In a reflection of a growing sense of anxiety over the new numbers, Vice President Mike Pence and members of the coronavirus task force held a public briefing for the first time in two months. But ever loyal to Mr. Trump’s desire for good news, Mr. Pence tried to tiptoe around the statistics that Dr. Deborah L. Birx, the task force coordinator, pointed to, showing surging cases and hospitalizations in Florida, Texas, Arizona and other states.

See also:

5 states reported their highest number of coronavirus cases in one day

Reopening reverses course in Texas and Florida as coronavirus cases spike

Miami Shuts Beaches After Governor Scoffs at Virus Tactics

Coronavirus updates: California governor urges county to lock down; Trump administration will fund Texas testing sites

How Arizona ‘lost control of the epidemic’

The state of the pandemic, in nine charts

Oklahoma reporter who attended Trump’s Tulsa rally tests positive for coronavirus

Founder of ReOpen Movement Who Refused Masks Tests Positive for Coronavirus

White House economist who just announced resignation tests positive for COVID-19

From:  WSJ editorial board tees off on Trump: Trends pointing to ‘historic repudiation’

The Wall Street Journal editorial board in a Thursday night op-ed slammed President Trump for not articulating a clear vision for a second term, with the 130-year-old publication warning the incumbent of defeat in November and taking the Republican majority in the Senate with him.

“President Trump may soon need a new nickname for ‘Sleepy Joe’ Biden. How does President-elect sound?” the board wrote. “On present trend that’s exactly what Mr. Biden will be on Nov. 4, as Mr. Trump heads for what could be an historic repudiation that would take the Republican Senate down with him.”

“Mr. Trump refuses to acknowledge what every poll now says is true: His approval rating has fallen to the 40 percent or below that is George H.W. Bush and Jimmy Carter territory,” it continues.

The board specifically broached two key issues that have emerged in the past four months that have resulted in falling numbers for the president: the coronavirus pandemic and the police killing of George Floyd that has resulted in nationwide protests and unrest in the country.

See also:

FEC commissioner resigns from post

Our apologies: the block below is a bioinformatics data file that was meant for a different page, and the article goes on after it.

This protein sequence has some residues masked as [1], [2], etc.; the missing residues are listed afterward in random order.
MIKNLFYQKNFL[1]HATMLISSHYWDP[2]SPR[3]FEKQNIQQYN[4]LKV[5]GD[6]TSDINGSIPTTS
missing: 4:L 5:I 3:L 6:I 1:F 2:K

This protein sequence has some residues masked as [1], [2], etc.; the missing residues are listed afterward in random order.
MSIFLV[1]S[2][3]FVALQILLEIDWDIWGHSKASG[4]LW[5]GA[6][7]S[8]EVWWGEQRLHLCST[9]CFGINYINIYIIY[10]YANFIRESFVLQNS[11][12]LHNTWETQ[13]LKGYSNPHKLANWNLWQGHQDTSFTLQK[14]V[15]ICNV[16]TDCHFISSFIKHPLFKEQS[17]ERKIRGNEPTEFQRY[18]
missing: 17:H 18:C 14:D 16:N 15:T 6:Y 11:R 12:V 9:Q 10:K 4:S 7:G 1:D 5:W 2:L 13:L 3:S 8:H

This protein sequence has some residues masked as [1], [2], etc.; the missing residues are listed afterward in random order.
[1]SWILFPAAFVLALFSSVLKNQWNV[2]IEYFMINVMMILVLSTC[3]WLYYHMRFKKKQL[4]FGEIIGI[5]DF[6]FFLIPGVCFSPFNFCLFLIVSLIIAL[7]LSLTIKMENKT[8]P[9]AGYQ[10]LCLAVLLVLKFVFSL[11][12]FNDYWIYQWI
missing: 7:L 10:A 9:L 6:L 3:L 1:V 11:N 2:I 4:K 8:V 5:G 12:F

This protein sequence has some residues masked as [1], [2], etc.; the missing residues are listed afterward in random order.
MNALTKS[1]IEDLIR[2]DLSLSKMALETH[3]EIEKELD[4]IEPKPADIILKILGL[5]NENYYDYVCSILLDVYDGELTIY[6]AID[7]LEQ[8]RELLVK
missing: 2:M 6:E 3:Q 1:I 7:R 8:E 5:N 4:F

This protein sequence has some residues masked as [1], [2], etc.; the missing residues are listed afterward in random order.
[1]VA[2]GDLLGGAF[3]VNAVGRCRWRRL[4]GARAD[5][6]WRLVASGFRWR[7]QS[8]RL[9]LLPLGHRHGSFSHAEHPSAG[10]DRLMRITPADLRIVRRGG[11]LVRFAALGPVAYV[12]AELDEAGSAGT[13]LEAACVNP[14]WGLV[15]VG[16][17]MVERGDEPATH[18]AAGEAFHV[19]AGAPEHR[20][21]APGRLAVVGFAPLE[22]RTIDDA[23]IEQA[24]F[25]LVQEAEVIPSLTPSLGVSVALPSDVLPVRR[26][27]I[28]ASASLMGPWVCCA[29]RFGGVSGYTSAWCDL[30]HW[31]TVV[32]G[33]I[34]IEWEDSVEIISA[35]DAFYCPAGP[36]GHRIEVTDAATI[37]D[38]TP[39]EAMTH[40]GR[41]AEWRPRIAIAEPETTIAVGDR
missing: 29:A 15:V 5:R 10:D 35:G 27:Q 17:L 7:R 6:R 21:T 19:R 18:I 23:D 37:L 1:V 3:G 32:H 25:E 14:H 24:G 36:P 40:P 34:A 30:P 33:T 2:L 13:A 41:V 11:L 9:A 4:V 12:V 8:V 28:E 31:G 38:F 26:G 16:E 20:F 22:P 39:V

‘Please for the love of God do not vote for my dad’: Republican’s daughter voices opposition

Mark Zuckerberg loses $7 billion as companies boycott Facebook ads

From:  DOJ Refusing to Release Secret Memo Detailing Rationale for Not Charging Trump with Obstruction in Mueller Probe

The Department of Justice confirmed the existence of a legal memorandum penned by the Office of Legal Counsel (OLC) outlining the department’s rationale for declining to charge President Donald Trump with obstruction of justice based on the Mueller Report. However, the DOJ is refusing to provide the legal justification OLC relied upon in reaching the conclusion that there was insufficient evidence to charge Trump, only releasing a heavily redacted version of the memo after protracted litigation.

The memo’s existence was revealed in response to a Freedom of Information Act (FOIA) request filed by government watchdog organization Citizens for Responsibility and Ethics in Washington (CREW). The group had initially filed a FOIA request for records “pertaining to the views OLC provided Attorney General William Barr on whether the evidence developed by Special Counsel Robert Mueller is sufficient to establish that the President committed an obstruction-of-justice offense.”


In a report detailing the newly obtained documents, CREW said that the DOJ had gone to “considerable lengths” to conceal the existence of the memo from the public, suggesting that Barr and Trump may not truly be as confident in the underlying legal reasoning as they’ve led the American people to believe.